#3
  4. Philipp Kraus

    Kai-Uwe Bux Guest

    Paavo Helde wrote:

    > Philipp Kraus <> wrote in news:ip9uam$704$1
    > @online.de:
    >
    >> On 2011-04-27 21:29:04 +0200, Noah Roberts said:
    >>
    >>> On 4/27/2011 12:24 PM, Philipp Kraus wrote:
    >>>> Hello,
    >>>>
    >>>> I've got a std::map<std::string, std::size_t>. How can I extract the
    >>>> n-th biggest elements. For example:
    >>>> the map: map["a"] = 5, map["b"] = 5, map["c"] = 7, map["d"] = 10,
    >>>> map["e"] = 10
    >>>>
    >>>> I would like to get a map only with (n=3)
    >>>> newmap["e"] = 10
    >>>> newmap["d"] = 10
    >>>> newmap["c"] = 7
    >>>>
    >>>> I need only the key values, also a std::vector with ("e", "d", "c")

    > can
    >>>> be the result.
    >>>
    >>> Looks like a basic max algorithm to me.
    >>>
    >>> std::pair<std::string,std::size_t> is going to be the value type of
    >>> your map if you iterate it. Should be fairly straight forward from
    >>> there.

    >>
    >> I'm a little bit suprised, because If i get the max of my elements n
    >> times, I'll get only the max. Normally I must sort the map and cut the
    >> n-th max elements (upper or lower bounded elements) or get n times the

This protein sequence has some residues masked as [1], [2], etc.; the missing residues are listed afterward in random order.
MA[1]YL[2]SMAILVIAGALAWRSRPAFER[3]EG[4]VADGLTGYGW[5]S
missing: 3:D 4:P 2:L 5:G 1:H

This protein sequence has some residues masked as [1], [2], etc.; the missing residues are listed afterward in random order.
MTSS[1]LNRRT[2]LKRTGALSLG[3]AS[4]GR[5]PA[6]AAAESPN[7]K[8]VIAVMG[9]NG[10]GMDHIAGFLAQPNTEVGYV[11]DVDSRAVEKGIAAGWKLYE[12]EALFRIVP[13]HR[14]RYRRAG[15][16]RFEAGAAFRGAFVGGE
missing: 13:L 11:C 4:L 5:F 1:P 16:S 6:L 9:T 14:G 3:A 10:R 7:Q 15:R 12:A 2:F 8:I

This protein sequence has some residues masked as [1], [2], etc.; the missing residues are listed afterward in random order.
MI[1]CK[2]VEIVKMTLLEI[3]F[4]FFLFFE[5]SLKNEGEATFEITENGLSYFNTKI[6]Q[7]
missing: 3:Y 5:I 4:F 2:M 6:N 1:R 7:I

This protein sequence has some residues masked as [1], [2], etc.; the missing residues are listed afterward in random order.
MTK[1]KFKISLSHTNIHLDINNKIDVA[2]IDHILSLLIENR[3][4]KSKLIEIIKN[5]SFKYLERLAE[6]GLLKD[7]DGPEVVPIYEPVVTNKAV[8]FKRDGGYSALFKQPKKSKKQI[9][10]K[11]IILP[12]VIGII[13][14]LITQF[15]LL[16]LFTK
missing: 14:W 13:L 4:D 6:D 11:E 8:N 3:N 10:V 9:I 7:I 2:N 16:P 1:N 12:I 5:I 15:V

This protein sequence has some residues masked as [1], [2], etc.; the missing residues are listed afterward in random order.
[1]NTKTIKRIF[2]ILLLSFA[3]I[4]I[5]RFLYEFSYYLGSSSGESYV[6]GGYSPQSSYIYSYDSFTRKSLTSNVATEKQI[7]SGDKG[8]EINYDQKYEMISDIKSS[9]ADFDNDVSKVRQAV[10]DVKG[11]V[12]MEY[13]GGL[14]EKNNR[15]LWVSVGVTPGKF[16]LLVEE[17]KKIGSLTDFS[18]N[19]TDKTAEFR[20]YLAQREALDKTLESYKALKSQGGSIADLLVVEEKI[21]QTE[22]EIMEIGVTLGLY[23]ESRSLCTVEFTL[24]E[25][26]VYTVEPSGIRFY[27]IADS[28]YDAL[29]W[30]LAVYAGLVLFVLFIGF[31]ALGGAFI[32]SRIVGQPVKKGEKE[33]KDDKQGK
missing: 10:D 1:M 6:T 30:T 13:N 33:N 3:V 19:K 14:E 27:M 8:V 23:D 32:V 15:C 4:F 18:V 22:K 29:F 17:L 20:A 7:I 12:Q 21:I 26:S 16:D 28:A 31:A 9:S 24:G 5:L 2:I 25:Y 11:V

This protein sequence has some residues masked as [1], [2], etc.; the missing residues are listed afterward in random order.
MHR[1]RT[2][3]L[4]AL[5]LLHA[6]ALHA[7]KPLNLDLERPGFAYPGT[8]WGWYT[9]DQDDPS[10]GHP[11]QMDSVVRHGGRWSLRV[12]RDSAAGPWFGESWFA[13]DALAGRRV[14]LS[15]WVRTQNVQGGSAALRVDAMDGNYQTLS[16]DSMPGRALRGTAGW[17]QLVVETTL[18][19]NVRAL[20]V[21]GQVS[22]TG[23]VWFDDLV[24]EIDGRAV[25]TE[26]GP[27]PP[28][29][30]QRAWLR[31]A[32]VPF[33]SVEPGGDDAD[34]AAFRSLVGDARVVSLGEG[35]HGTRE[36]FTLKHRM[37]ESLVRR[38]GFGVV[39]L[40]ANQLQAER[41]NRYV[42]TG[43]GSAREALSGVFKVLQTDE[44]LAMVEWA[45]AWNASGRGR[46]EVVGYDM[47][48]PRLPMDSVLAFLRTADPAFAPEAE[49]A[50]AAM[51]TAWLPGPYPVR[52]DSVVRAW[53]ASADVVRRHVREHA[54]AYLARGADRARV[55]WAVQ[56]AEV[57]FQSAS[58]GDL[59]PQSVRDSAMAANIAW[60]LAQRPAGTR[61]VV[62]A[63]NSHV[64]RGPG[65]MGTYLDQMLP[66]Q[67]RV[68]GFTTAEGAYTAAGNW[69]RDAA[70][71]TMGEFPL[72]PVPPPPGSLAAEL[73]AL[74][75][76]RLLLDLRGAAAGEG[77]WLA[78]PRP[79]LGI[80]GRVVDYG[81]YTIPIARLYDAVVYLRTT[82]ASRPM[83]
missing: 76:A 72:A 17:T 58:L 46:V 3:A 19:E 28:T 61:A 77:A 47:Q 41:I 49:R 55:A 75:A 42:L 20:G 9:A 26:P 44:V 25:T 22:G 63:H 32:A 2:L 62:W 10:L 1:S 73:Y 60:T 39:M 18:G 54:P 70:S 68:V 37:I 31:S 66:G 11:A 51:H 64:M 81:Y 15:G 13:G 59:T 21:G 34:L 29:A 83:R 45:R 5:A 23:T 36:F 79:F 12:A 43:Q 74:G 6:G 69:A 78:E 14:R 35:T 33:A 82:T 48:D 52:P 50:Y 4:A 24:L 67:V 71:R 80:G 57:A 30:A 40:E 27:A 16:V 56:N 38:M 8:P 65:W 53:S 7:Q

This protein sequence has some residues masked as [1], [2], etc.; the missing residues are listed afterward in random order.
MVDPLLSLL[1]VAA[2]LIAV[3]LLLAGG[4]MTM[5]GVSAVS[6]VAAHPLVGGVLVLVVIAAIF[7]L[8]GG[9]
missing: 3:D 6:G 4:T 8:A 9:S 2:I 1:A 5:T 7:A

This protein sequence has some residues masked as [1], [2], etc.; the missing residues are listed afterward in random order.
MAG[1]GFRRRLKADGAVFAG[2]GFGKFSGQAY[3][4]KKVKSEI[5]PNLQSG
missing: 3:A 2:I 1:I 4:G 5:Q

>> max and remove after each run the max element from my map.
    >>
    >> But on a std::map I can't sort the data on the value part, so I must
    >> copy the std::map to a multimap, sort and cut. So my question is now:
    >> Can I do it on a std::map without a lot of runs over the map?
    >>
    >> Sorry, I'm a little bit confused.

    >
    > If n is small (compared to original map size), then you can easily do it
    > in a single go. Create an array or vector A of size n holding std::pair
    > <std::string,std::size_t> and initialize with minimum possible element
    > value (0 in this case). A will held n max elements found so far, sorted
    > by the value. Now iterate through the original map; if the value is equal
    > or larger than the minimal element in A, insert it in proper position in
    > A, pushing the least element off from the array. I think you can use
    > std::lower_bound() for finding the position.
    >
    > The complexity of this is O(M*log(N)), where M is the size of the initial
    > map and N is the number of desired maximums.


    I think, it is O(M*N). You need log(N) comparisons to find the position for
    inserting a new element into the vector of N, but on average you need N/2
    move operations (andN in the worst case) to perform the insertion into the
    correct slot. It's like insertion sort with binary search.

    A solution of O(M*log(N)) complexity can be achieved by using a multiset<>
    instead of a vector<> to hold the N biggest elements. Just insert any new
    element and whenever the size grows beyong N, pop off the lowest element.